BMW entered the litre sportsbike game with a bang in 2010.
They say that time is a great healer. Well for the Japanese manufacturers, time most certainly hasn’t helped them when it comes to taking on BMW’s S1000RR. From the very moment the RR arrived on the world scene it has left the Japanese trailing in its wake. True, in terms of WSB success it’s fair to say Kawasaki have comprehensively handed BMW their arses, but if you look at domestic club racing, the TT, showroom success and the rate of technological advancement of the RR compared to the likes of the R1, Blade and GSX-R1000 – well, there isn’t much comparison, is there? And it has just got even worse for the Japanese…
With BMW pulling the covers off an all-new generation of RR and announcing they are heading back into the WSB paddock, the sporting spotlight is on the S1000RR again. But by the same token, a new bike often results in prices of the older generations taking a hit, meaning now is a great time to look at dipping into the used market and snapping up one of the original models. And as we all know, when the temperature drops, so do used bike prices! But does the first generation of this game-changing sportsbike still live up to its hype? It’s a 182bhp inline four bristling with technology – what do you reckon?
Back in 2010 the S1000RR was a shock to the system. Packing a genuine 179bhp with 106Nm at the rear wheel, it was more than a match for the rest of its far more established inline four
rivals – not to mention the V-twins from Ducati and KTM and Aprilia’s V4. Nowadays the RR remains just as impressive as over the last eight years, BMW have left the motor largely untouched, instead focusing their attention on advancing the RR’s electronics and simply tweaking its power here and there to bring it closer to the ‘industry standard’ 200bhp mark. And let’s be honest, for road riding 179bhp at the rear rubber is more than enough and that’s where the majority of S1000RRs live.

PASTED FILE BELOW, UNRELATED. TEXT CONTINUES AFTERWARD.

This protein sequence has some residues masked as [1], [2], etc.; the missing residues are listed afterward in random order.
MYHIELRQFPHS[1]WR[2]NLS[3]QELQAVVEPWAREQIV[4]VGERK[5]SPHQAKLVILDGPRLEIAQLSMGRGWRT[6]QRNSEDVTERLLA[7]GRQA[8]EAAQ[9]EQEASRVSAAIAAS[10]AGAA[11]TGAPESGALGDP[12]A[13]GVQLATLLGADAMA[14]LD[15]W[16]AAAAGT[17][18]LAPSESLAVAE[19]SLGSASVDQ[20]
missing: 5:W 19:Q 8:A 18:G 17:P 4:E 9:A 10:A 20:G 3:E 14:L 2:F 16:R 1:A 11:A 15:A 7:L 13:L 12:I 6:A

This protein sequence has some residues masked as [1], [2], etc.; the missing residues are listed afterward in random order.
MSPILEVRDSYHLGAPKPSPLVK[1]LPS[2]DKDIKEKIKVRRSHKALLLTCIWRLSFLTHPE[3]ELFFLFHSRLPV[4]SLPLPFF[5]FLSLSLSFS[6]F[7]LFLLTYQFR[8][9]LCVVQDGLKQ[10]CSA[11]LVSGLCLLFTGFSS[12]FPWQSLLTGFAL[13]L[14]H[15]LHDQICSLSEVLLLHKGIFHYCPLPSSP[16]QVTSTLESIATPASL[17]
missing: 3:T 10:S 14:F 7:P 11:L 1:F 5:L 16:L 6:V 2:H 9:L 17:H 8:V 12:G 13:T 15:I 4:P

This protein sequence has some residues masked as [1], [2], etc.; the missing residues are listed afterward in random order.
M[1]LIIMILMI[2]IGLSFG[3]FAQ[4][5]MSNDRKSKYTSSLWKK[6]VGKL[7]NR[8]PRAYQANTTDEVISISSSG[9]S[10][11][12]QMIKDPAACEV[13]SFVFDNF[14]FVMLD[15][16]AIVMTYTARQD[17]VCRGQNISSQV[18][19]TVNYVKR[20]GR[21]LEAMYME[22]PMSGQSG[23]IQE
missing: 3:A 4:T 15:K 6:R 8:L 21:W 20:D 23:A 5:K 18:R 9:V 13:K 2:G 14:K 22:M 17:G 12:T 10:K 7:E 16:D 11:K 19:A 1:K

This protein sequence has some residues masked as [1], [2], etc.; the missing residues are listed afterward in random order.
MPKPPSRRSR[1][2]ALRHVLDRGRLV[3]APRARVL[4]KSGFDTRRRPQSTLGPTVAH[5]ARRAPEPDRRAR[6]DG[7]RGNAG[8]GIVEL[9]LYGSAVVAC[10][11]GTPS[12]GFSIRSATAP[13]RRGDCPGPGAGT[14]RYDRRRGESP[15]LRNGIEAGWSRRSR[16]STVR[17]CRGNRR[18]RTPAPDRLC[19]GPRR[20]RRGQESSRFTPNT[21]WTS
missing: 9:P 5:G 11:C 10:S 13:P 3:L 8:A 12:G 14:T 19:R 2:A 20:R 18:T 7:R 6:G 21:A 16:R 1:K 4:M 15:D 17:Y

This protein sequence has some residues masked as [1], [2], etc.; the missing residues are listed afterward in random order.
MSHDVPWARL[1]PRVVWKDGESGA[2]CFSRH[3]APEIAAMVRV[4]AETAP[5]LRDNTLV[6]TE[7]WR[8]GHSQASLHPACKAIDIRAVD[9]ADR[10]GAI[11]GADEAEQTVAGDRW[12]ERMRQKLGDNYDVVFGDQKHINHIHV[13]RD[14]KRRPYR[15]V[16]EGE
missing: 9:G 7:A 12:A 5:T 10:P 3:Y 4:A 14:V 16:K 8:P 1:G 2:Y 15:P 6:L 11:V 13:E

If you aren’t that interested in track riding, on the road you will never feel yourself wishing for more grunt than the original RR delivers. Unlike the ZX-10R and latest generation of YZF-R1, which can both feel a little slow to respond when low in the rev range, the RR’s inline four delivers huge amounts of drive at all points. It’s an engine that reminds you of an older litre bike, before they got all top-endy and rev-happy, which is no surprise as BMW’s development team spent a lot of time studying the Suzuki GSX-R1000 K5’s engine! And the RR’s chassis also feels pleasingly old-school in its approach to rider comfort.
The RR is physically quite a big bike, especially when you ride it back to back with something like the latest generation R1. This is no bad thing at all and on the road it means you can actually ride it for decent amounts of time before discomfort sets in. Sadly heated grips aren’t a factory-fit option (this arrived on the second generation) but you aren’t all ‘head down/bum up’ as BMW appreciated that sportsbike riders are getting older and not everyone is jockey-sized. Although they seem to have gone back on this philosophy for the latest generation… However don’t let the RR’s roomy size fool you into thinking this is a relaxed sportsbike, this is still a machine that will blow your socks off when the time comes to flick that switch.
Armed with a chassis that is right up there with the very best, sorted suspension and Brembo brakes, even by modern benchmarks the RR doesn’t disappoint in the bends. It’s a brilliant handling road bike that has the backup of electronic assists that while not up to the latest standards in terms of their
DON’T LET THE RR’S ROOMY SIZE FOOL YOU – THIS IS STILL A MACHINE THAT WILL BLOW YOUR SOCKS OFF
accuracy of smoothness of interference, are still a welcome safety net and more than adequate to save your bacon! And let’s be honest, how often does anyone ride that hard on the road that they are permanently leaning on the electronics? As long as ABS stops the front locking and DTC prevents a highside when you hit an unexpected patch of slippy tarmac, job’s a good ’un…
You may be tempted to think that buying an ‘old’ sportsbike like the 2010/11 S1000RR will leave you behind your mates in terms of pub bragging rights or on the road. However the truth of the matter is that BMW were so far ahead of the game in 2010 with their next generation sportsbike that the RR is still very much a match for most contemporary litre bikes.
And it’s actually a bit better than some of them when it comes to road riding…
BMW WERE SO FAR AHEAD OF THE GAME IN 2010 THAT THE RR IS STILL A MATCH FOR MOST LITRE BIKES
The RR proved an instant hit on the roads and track.
It came, it conquered.
The Beemer’s electronics were cutting edge back then.
We’ve seen much worse.
Sitting offset is optional.